History of Novigrad
Evidence of prehistoric human settlements exists in the environs of Novigrad, while the remains of countryside villas found in the immediate vicinity of Novigrad’ s old town date back to Roman times. However, the peninsula on which the old town emerged is shrouded in secrets, and it is still not clear how the town came to be.
Experts believe that, initially, a Roman villa, similar to many others discovered in the vicinity, was built on the peninsula. Because of the peninsula’s favourable position in terms of defence, a castrum or military settlement sprung up around the villa in late Antiquity, and from the 4th to the 7th century, it gradually developed into a town.
Novigrad is first mentioned in written documents in the late 6th century in a letter to Pope Gregory I. In the 7th century, an anonymous writer from Ravenna refers to the town as Neapolis in his book listing some 5,000 towns and 200 rivers of the then known world, with descriptions of Mediterranean islands. In later centuries, different sources refer to Novigrad as Civitas Nova, Emona and Emonia.
The Novigrad archaeological site Čelega with 12 graves, dating back to the second half of the 7th century, is witness to Slavic colonisation of the area. The graves contained household ceramic ware, silver earrings, bone combs and other artefacts, indicating that the Slavic settlers mixed with the barbarised Roman population.
Recent archaeological research suggests that, during the Frankish state and the time of Charlemagne at the end of the 8th and beginning of the 9th century, Novigrad experienced one of the richest periods in its history. As the seat of the Frankish Duke John, it was the starting point of the feudalisation process and a part of major cultural trends in Europe of that time.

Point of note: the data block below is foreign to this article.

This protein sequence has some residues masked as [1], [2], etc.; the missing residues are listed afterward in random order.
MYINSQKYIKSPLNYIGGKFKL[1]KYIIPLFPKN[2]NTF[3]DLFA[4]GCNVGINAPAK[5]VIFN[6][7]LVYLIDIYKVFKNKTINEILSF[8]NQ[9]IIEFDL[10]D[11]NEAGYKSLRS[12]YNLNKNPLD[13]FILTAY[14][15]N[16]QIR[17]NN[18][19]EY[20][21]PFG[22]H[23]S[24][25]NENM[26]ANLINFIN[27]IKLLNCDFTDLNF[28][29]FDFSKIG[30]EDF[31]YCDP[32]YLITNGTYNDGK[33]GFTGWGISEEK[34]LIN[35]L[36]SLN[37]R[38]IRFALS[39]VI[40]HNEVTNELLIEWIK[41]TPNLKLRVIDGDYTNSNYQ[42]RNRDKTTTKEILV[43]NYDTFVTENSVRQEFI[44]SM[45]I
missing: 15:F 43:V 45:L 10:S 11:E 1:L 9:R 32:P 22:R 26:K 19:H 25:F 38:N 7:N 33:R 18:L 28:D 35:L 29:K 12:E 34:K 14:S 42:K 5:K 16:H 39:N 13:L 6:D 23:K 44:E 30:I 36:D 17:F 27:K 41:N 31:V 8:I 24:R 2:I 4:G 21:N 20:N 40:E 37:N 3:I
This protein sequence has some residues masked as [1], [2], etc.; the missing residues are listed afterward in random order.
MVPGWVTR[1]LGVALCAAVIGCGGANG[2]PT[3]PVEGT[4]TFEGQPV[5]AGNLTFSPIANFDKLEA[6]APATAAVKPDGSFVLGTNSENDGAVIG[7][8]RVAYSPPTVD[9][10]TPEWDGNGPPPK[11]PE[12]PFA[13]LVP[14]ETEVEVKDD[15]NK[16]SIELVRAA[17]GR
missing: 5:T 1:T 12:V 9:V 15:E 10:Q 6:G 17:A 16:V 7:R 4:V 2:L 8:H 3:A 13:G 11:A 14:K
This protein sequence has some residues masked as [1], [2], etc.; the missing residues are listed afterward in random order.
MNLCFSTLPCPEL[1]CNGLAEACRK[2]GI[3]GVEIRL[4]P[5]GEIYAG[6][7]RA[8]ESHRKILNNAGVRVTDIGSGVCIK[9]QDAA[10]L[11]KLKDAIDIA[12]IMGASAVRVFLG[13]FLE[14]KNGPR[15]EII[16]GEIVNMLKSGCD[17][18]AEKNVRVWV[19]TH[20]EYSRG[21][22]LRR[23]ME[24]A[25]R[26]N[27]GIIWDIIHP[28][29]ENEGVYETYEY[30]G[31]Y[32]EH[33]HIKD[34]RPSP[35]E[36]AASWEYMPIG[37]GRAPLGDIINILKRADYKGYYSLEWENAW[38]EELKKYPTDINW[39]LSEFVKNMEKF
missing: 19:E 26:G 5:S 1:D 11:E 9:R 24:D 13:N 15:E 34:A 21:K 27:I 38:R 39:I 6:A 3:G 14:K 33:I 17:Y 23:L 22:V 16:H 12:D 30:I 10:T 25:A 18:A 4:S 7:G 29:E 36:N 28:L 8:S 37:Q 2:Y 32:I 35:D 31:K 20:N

A rare example of art from the early Carolingian period, that today commands the growing attention of researchers, is the ciborium of Bishop Mauritius. It is exhibited in Lapidarium Museum that houses one of Croatia’s most important collections of stone monuments.
Novigrad had its own diocese from the 5th or 6th century up to the 19th cenutry, when it was abolished and became part of the Diocese of Trieste-Kopar (1831).
The triple-nave Church of St. Pelagius and St. Maxim underwent reconstruction a number of times. Researchers believe it was originally built in the early Christian period. While traces of the Carolingian period and Romanesque culture are visible on the church today, it is a fine expression of Baroque Classicism. The interior houses several baroque altars, statues and altar paintings.
Novigrad, together with the entire Istrian west coast, was subjected to pirate attacks in the 10th century. Considering the growing aspirations of the Venetian Republic towards Istrian coastal towns, Novigrad was forced to swear allegiance to Venetian rule from which it tried to free itself without success in 1270. Defence walls, parts of which can be seen today, were erected during the Venetian era.
The plague raged in Novigrad from the 13th to 17th century; wars, in the 16th century; and malaria, in the 19th century. In the 16th and 17th century the town was almost depopulated, and only in the late 19th century did it gradually begin to revive and prosper with the development of tourism that was then affected by the two world wars.
Novigrad began to flourish in the second half of the 20th century with the construction of hotels, campsites and holiday flats and the rapid development of tourism. In recent times, it has attracted the attention of researchers who have made new discovers concerning the town’s history, in particular, during the Carolingian era.